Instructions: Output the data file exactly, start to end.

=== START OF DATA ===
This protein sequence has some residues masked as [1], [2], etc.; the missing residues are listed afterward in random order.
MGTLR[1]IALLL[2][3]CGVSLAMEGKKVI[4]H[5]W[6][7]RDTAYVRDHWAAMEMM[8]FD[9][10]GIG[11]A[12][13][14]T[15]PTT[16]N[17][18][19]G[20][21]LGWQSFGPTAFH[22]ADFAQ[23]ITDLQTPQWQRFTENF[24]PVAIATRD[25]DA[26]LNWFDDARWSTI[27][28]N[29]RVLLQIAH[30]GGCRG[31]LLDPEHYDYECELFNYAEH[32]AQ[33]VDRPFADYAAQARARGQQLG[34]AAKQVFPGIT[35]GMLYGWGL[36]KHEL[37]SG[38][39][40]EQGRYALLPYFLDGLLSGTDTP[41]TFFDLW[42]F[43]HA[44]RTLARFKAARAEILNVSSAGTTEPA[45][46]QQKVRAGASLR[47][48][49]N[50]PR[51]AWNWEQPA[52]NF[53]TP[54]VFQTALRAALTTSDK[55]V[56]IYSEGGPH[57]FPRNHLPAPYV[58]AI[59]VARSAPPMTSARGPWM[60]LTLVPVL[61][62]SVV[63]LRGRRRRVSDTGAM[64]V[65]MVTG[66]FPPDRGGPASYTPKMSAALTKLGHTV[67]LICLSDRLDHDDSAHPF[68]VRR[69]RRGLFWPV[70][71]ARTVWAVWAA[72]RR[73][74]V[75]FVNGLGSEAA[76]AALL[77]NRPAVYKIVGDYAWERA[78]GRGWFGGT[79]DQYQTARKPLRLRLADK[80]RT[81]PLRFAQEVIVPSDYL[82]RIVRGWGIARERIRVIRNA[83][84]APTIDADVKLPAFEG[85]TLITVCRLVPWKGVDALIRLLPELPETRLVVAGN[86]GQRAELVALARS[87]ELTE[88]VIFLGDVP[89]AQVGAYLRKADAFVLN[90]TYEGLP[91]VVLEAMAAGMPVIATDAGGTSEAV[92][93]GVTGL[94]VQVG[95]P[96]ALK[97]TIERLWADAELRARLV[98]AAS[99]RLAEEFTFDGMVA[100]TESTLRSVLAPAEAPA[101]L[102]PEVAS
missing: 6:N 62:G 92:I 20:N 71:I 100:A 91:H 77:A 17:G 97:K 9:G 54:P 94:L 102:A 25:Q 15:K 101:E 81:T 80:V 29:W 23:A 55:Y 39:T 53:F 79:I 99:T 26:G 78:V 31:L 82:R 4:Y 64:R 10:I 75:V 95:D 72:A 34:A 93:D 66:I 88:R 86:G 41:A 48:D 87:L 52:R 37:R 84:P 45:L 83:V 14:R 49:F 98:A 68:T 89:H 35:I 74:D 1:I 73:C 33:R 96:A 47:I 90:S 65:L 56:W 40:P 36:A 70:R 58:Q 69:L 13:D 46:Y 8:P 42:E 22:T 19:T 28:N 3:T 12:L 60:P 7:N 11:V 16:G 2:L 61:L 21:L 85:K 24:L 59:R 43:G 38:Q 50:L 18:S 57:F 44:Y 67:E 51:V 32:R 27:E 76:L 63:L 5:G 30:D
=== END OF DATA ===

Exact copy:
This protein sequence has some residues masked as [1], [2], etc.; the missing residues are listed afterward in random order.
MGTLR[1]IALLL[2][3]CGVSLAMEGKKVI[4]H[5]W[6][7]RDTAYVRDHWAAMEMM[8]FD[9][10]GIG[11]A[12][13][14]T[15]PTT[16]N[17][18][19]G[20][21]LGWQSFGPTAFH[22]ADFAQ[23]ITDLQTPQWQRFTENF[24]PVAIATRD[25]DA[26]LNWFDDARWSTI[27][28]N[29]RVLLQIAH[30]GGCRG[31]LLDPEHYDYECELFNYAEH[32]AQ[33]VDRPFADYAAQARARGQQLG[34]AAKQVFPGIT[35]GMLYGWGL[36]KHEL[37]SG[38][39][40]EQGRYALLPYFLDGLLSGTDTP[41]TFFDLW[42]F[43]HA[44]RTLARFKAARAEILNVSSAGTTEPA[45][46]QQKVRAGASLR[47][48][49]N[50]PR[51]AWNWEQPA[52]NF[53]TP[54]VFQTALRAALTTSDK[55]V[56]IYSEGGPH[57]FPRNHLPAPYV[58]AI[59]VARSAPPMTSARGPWM[60]LTLVPVL[61][62]SVV[63]LRGRRRRVSDTGAM[64]V[65]MVTG[66]FPPDRGGPASYTPKMSAALTKLGHTV[67]LICLSDRLDHDDSAHPF[68]VRR[69]RRGLFWPV[70][71]ARTVWAVWAA[72]RR[73][74]V[75]FVNGLGSEAA[76]AALL[77]NRPAVYKIVGDYAWERA[78]GRGWFGGT[79]DQYQTARKPLRLRLADK[80]RT[81]PLRFAQEVIVPSDYL[82]RIVRGWGIARERIRVIRNA[83][84]APTIDADVKLPAFEG[85]TLITVCRLVPWKGVDALIRLLPELPETRLVVAGN[86]GQRAELVALARS[87]ELTE[88]VIFLGDVP[89]AQVGAYLRKADAFVLN[90]TYEGLP[91]VVLEAMAAGMPVIATDAGGTSEAV[92][93]GVTGL[94]VQVG[95]P[96]ALK[97]TIERLWADAELRARLV[98]AAS[99]RLAEEFTFDGMVA[100]TESTLRSVLAPAEAPA[101]L[102]PEVAS
missing: 6:N 62:G 92:I 20:N 71:I 100:A 91:H 77:A 17:G 97:K 9:G 54:P 94:L 102:A 25:Q 15:K 101:E 81:T 80:V 29:W 23:A 55:Y 39:T 53:F 79:I 99:T 26:G 78:V 31:L 82:R 4:Y 64:R 10:I 75:V 95:D 72:A 34:A 93:D 66:I 88:R 86:G 41:A 48:D 87:L 52:R 37:R 84:P 45:L 83:V 14:R 49:F 98:A 68:T 89:H 35:I 74:D 1:I 73:C 33:R 96:A 47:I 90:S 65:L 56:W 40:P 36:A 70:R 58:Q 69:L 13:D 46:Y 8:P 42:E 22:T 19:T 28:N 3:T 12:L 60:P 7:N 11:V 16:G 2:L 61:L 21:L 85:K 24:L 59:R 43:G 38:Q 50:L 18:S 57:F 44:Y 67:E 51:V 32:R 27:E 76:L 63:L 5:G 30:D